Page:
ECONOMY IN 1997 AND 1998

Owing to a comprehensive stabilisation programme launched in October 1993, Croatia has become one of the leading transition countries in terms of macroeconomic and political stability, which enables her to achieve stable economic growth and to join global economic integration processes. In spite of all the hardships suffered recently, a legal framework modelled after Western European countries has been established, thus promoting the development of free entrepreneurship and a market economy.

Government expenditure has been adjusted to peacetime requirements, and the share of public consumption in GDP is decreasing to 44%.

The domestic currency exchange rate has remained stable for four years in a row, and foreign exchange reserves at the National Bank of Croatia amounted to 2.538 billion USD at the end of 1997. Relations with the creditors from the Paris and London Club have been resolved successfully, thus enabling the entry of Croatian bonds on the global capital market. Due to a favourable credit rating (BBB) Croatia has obtained more favourable borrowing conditions and better references for foreign investors. The shares of PLIVA, the largest Croatian pharmaceutical company, and the “ZagrebaËka” Bank are already listed on the world stock exchanges. Inflation has been maintained at a rate of approximately 3.5% throughout the last couple of years, and the budget deficit is lower than 1%. Croatia’s economic indicators are congruent with the parameters defined in the Maastricht Treaty, which ranks her among potential EU members.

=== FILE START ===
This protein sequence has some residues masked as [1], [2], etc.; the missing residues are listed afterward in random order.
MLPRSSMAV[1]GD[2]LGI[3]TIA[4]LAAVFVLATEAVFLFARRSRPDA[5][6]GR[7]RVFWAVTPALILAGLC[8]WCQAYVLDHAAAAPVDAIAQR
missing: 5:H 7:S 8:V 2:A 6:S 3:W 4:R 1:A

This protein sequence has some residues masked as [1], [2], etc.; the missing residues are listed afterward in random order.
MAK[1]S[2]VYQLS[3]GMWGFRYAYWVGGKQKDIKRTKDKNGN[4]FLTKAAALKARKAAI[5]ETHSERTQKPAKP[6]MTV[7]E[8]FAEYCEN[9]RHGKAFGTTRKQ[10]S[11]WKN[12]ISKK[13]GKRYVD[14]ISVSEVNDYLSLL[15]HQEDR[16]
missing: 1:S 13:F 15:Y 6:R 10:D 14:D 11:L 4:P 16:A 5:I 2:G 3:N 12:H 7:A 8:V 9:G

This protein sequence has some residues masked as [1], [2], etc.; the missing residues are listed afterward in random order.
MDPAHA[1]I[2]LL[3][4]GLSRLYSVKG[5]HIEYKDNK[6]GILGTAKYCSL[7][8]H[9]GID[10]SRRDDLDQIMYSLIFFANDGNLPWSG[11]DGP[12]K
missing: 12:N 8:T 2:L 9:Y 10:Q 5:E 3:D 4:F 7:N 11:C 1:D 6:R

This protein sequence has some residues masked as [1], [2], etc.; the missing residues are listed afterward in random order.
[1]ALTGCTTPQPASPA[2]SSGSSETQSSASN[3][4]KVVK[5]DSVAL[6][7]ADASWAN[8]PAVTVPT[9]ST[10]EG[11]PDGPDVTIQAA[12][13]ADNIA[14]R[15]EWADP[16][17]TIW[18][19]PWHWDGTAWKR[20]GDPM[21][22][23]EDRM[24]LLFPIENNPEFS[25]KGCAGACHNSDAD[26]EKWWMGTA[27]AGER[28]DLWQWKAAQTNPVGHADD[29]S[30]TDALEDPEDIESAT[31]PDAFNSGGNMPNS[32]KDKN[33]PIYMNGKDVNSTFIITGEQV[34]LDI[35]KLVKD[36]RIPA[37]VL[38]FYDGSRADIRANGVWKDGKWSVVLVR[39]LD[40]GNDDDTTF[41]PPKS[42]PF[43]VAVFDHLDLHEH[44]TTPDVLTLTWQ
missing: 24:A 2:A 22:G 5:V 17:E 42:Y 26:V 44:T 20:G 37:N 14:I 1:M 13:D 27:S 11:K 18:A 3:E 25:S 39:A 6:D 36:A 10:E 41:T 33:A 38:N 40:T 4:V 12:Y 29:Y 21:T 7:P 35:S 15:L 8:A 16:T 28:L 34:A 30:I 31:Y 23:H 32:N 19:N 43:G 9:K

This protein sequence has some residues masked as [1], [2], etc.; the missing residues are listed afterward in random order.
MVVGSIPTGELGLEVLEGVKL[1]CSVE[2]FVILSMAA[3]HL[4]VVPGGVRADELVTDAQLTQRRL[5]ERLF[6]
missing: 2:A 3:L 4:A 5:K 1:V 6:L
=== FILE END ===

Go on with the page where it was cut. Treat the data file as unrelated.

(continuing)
The process of restructuring of economic entities is being carried out successfully. Most small and medium-sized enterprises have already been privatised, and the privatisation of the public sector is about to begin. Voucher privatisation will help to complete the privatisation process before too long, and the process of restructuring of the banking system is to be completed soon.

The priority task in the forthcoming period is an increase in production and exports for the purpose of securing stable economic growth. Following a successful reintegration of the occupied territories, most of our endeavours have to be dedicated to the revival of production and the reconstruction of infrastructure and housing units in the war-affected regions. Therefore an increase in FDI from 13% to at least 25% of GDP is of greatest importance.

One of the top priorities in economic policy is the finalisation of negotiations on Croatia’s accession to the World Trade Organisation, CEFTA and subsequently the European Union. Croatia is an open country from the economic point of view, and its trade system is almost completely liberalised. The European Union participates in Croatia’s commodity exchange with a share of 60% and CEFTA countries with 17%, which proves that we have achieved all the necessary macroeconomic conditions for joining these associations.